India bans vaping after government passes emergency order

Adam Withnall

India's cabinet has approved a ban on the import, production and sale of e-cigarettes, the country's finance minister said, citing a public health risk to young people from "vaping".

The government of Narendra Modi approved an emergency order, drawn up by the health ministry, that could see first-time offenders jailed for up to a year and fined 100,000 rupees (£1,100).

Speaking at a news conference in Delhi on Wednesday, finance minister Nirmala Sitharaman said the decision had been taken because e-cigarettes were becoming a growing health risk to India's youth.

Quoting unspecified reports, Ms Sitharaman said e-cigarettes appeared to be becoming a “style statement”.

“Reports say that there are some who are probably getting into the habit of e-cigarettes as it seems cool," she said.

A government committee first published a report recommending a ban on vaping in May this year, saying there was insufficient research into the health impacts of smoking e-cigarettes to guarantee it was safe.

Critics said the report did not take into consideration the relative health benefits of tar-less e-cigarettes compared to the smoking of traditional cigarettes.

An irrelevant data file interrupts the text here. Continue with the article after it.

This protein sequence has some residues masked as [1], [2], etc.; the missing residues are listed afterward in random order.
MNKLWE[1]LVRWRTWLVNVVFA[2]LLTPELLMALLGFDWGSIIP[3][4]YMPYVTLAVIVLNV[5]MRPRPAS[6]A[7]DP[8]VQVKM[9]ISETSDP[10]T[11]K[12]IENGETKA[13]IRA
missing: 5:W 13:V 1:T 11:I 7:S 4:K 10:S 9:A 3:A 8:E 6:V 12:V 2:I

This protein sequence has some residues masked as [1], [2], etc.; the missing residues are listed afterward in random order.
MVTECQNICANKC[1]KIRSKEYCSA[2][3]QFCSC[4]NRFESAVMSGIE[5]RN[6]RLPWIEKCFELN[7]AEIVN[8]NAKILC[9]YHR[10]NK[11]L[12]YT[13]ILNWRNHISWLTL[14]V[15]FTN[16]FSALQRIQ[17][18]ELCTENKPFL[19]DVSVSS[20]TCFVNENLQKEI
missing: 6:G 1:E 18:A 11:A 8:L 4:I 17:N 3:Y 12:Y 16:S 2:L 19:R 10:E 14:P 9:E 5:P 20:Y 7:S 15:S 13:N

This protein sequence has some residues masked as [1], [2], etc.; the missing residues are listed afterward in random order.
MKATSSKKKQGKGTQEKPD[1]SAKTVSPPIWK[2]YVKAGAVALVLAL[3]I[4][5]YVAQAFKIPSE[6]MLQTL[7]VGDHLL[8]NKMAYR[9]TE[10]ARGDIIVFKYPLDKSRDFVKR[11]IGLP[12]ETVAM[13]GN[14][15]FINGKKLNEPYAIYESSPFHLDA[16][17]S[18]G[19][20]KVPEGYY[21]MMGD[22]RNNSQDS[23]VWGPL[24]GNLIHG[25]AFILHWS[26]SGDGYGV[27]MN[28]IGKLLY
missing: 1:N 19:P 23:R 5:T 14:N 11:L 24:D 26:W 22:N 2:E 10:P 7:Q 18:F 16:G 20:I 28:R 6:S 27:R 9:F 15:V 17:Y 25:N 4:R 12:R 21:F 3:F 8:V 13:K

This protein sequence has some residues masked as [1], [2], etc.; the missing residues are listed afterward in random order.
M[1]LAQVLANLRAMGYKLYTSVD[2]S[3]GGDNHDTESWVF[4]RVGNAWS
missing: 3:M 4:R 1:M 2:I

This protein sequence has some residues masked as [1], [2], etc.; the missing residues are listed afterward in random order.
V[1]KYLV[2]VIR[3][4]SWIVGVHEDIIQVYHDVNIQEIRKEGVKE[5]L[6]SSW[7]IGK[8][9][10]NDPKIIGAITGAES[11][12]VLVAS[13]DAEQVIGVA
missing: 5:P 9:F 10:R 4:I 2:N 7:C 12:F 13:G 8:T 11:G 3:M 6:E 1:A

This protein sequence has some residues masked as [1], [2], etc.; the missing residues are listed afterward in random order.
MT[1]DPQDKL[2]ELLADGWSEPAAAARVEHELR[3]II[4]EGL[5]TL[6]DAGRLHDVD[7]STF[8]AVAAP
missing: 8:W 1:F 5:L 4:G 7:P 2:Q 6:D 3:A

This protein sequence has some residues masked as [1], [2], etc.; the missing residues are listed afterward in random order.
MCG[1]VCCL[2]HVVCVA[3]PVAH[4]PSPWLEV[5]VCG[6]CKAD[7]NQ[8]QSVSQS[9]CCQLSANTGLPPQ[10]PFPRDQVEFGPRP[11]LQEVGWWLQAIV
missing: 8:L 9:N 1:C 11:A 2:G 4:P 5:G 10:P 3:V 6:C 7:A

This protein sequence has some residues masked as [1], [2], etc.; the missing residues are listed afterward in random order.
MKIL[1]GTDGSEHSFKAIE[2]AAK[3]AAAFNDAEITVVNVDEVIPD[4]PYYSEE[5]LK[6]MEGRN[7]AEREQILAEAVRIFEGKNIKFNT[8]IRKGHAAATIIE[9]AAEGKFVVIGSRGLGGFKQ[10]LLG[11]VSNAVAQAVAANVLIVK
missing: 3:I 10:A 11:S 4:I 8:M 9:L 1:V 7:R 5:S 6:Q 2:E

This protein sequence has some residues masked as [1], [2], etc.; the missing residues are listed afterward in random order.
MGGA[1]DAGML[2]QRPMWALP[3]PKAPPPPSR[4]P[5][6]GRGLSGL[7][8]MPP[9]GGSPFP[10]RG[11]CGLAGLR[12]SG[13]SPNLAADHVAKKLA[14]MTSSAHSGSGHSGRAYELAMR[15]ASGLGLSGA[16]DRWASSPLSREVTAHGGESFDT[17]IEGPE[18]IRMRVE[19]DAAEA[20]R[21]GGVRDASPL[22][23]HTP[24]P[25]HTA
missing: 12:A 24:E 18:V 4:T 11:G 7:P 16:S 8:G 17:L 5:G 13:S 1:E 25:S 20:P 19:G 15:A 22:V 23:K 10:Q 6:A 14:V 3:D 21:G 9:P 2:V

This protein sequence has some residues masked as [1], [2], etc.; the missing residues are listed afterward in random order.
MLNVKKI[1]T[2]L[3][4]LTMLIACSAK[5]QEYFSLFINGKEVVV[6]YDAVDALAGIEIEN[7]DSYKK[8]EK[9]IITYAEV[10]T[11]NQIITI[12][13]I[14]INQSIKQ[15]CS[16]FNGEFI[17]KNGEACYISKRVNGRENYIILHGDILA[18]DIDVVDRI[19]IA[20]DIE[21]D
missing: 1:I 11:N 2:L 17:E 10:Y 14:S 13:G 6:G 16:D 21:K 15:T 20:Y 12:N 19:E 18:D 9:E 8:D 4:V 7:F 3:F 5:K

There have been growing calls for bans on vaping worldwide following the deaths of at least six people in the US. In response, Public Health England issued a statement last week, saying that "vaping isn’t completely risk free, but is far less harmful than smoking tobacco".

Vaping is already banned across much of India, with 16 states having already passed laws against e-cigarettes.

But an industry association accused the government of dressing up an economic decision as a matter of public health. Ahead of today's ban, Samrat Choudhery, founder of Association of Vapers India, said: "The government owns 28 per cent of ITC, a leading manufacturer of cigarettes, which means it is directly profiteering from the cigarette trade, along with earning [millions] in taxes on cigarettes."

In her announcement today, Ms Sitharaman noted that "it is believed that there are more than 400 brands [on the market], none of which is manufactured yet in India".

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